In other words, I want to make a heatmap (or surface plot) where the color varies as a function of 2 variables. (Specifically, luminance = magnitude and hue = phase.) Is there any native way to do this? Some examples of similar plots:

uses two colorbars, one for magnitude and one for phase

uses a colorbar for magnitude and a circular legend for phase

uses a 2D colorbar to indicate the changes in both variables

Several good examples of exactly(?) what I want to do.

More examples from astronomy, but with non-perceptual hue

  • This a bit of a non-answer, but imshow will take an NxMx3 or NxMx4 array so you can do your color mapping by hand. I agree this would be useful. You might be able to get a bit of traction by sub-classing Normalize and laying out your color map very cleverly. I think the obvious extension is to let color maps take complex arguments, but that is probably a lot of work. – tacaswell Mar 4 '13 at 18:02
  • I'm not sure how to do this, but are you sure it's a good idea? human eye it's not very good at estimating values from color (and the jet colormap is a notorious offender). Using two at the same time can be a real brain killer. I strongly suggest you to read http://www.research.ibm.com/people/l/lloydt/color/color.HTM. – EnricoGiampieri Mar 15 '13 at 0:15
  • @EnricoGiampieri: No, I'm not sure it's a good idea, but I want to try it. The intent is to show magnitude as perceptual lightness, and phase angle as perceptual hue (not just the HSV kind), with maxed out chroma to make them as distinguishable as possible. Phase angles in areas of low magnitude are generally random and should be masked anyway. In this case they'll be masked by the darkness. Yes, I complain about jet all the time. :D – endolith Mar 15 '13 at 13:59
  • 1
    Bivariate colourmaps may also be useful for visualising such as Kaye et al. (2012) illustrates. – gerrit Oct 4 '17 at 14:00
  • 1
    @endolith The key word in my sentence was missing. I meant to write: may be useful for visualising uncertainty such as... – gerrit Oct 4 '17 at 14:28

imshow will take an NxMx3 (rbg) or NxMx4 (grba) array so you can do your color mapping 'by hand'.

You might be able to get a bit of traction by sub-classing Normalize to map your vector to a scaler and laying out a custom color map very cleverly (but I think this will end up having to bin one of your dimensions).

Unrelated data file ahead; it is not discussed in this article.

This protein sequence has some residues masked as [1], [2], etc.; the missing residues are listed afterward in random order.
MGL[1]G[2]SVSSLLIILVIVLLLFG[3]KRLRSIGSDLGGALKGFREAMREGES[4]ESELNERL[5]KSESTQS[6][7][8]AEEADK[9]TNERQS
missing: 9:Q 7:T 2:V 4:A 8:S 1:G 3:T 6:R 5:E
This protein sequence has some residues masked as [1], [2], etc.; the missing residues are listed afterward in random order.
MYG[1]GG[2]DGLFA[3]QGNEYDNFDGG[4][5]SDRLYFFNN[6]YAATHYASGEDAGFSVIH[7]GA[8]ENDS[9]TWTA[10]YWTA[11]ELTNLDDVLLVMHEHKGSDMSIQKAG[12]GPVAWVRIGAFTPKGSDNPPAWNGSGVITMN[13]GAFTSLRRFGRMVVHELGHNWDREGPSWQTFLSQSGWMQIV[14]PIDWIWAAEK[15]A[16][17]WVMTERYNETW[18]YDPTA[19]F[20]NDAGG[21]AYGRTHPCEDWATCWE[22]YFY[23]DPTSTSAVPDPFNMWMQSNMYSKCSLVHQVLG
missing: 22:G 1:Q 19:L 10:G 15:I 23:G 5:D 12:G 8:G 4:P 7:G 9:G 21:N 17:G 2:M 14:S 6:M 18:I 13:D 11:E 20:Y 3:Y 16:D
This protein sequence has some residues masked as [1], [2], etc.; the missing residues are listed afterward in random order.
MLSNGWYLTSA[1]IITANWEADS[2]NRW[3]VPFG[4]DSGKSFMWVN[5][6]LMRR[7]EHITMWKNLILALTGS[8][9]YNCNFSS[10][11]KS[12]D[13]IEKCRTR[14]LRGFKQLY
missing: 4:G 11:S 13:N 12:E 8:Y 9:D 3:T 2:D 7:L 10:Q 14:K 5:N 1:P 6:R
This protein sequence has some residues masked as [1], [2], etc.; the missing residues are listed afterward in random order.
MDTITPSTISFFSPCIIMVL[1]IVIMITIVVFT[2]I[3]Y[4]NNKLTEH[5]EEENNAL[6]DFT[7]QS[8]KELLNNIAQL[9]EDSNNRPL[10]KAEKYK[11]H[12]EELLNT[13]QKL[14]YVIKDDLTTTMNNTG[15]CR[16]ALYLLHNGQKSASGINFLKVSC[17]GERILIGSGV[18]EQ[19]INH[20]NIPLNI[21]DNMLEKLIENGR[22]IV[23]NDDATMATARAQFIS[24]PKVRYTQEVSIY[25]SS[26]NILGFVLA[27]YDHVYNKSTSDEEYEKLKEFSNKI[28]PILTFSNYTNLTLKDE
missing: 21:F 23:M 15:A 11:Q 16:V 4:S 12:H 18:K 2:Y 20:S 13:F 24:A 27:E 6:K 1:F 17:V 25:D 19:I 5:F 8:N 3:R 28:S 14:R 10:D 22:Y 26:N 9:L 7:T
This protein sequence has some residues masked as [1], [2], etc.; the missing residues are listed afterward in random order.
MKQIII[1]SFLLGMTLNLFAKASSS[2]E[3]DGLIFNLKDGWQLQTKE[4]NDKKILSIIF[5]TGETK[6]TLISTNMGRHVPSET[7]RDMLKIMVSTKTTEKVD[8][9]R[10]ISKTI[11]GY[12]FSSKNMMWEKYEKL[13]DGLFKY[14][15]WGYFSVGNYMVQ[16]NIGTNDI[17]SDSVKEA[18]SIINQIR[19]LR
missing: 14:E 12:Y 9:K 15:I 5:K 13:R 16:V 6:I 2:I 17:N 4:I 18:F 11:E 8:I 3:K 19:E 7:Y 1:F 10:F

I have done something like this (pdf link, see figure on page 24), but the code is in MATLAB (and buried someplace in my archives).

I agree a bi-variate color map would be useful (primarily for representing very dense vector fields where your kinda up the creek no matter what you do). I think the obvious extension is to let color maps take complex arguments. It would require specialized sub-classes of Normalize and Colormap and I am going back and forth on if I think it would be a lot of work to implement. I suspect if you get it working by hand it will just be a matter of api wrangling.


imshow can take an array of [r, g, b] entries. So you can convert the absolute values to intensities and phases - to hues.

I will use as an example complex numbers, because for it it makes the most sense. If needed, you can always add numpy arrays Z = X + 1j * Y.

So for your data Z you can use e.g.


where (EDIT: made it quicker and nicer thanks to this suggestion)

def complex_array_to_rgb(X, theme='dark', rmax=None):
    '''Takes an array of complex number and converts it to an array of [r, g, b],
    where phase gives hue and saturaton/value are given by the absolute value.
    Especially for use with imshow for complex plots.'''
    absmax = rmax or np.abs(X).max()
    Y = np.zeros(X.shape + (3,), dtype='float')
    Y[..., 0] = np.angle(X) / (2 * pi) % 1
    if theme == 'light':
        Y[..., 1] = np.clip(np.abs(X) / absmax, 0, 1)
        Y[..., 2] = 1
    elif theme == 'dark':
        Y[..., 1] = 1
        Y[..., 2] = np.clip(np.abs(X) / absmax, 0, 1)
    Y = matplotlib.colors.hsv_to_rgb(Y)
    return Y

So, for example:

Z = np.array([[3*(x + 1j*y)**3 + 1/(x + 1j*y)**2
              for x in arange(-1,1,0.05)] for y in arange(-1,1,0.05)])
imshow(complex_array_to_rgb(Z, rmax=5), extent=(-1,1,-1,1))

enter image description here

imshow(complex_array_to_rgb(Z, rmax=5, theme='light'), extent=(-1,1,-1,1))

enter image description here

  • Plus for actual code! – BjornW Apr 5 '18 at 22:33

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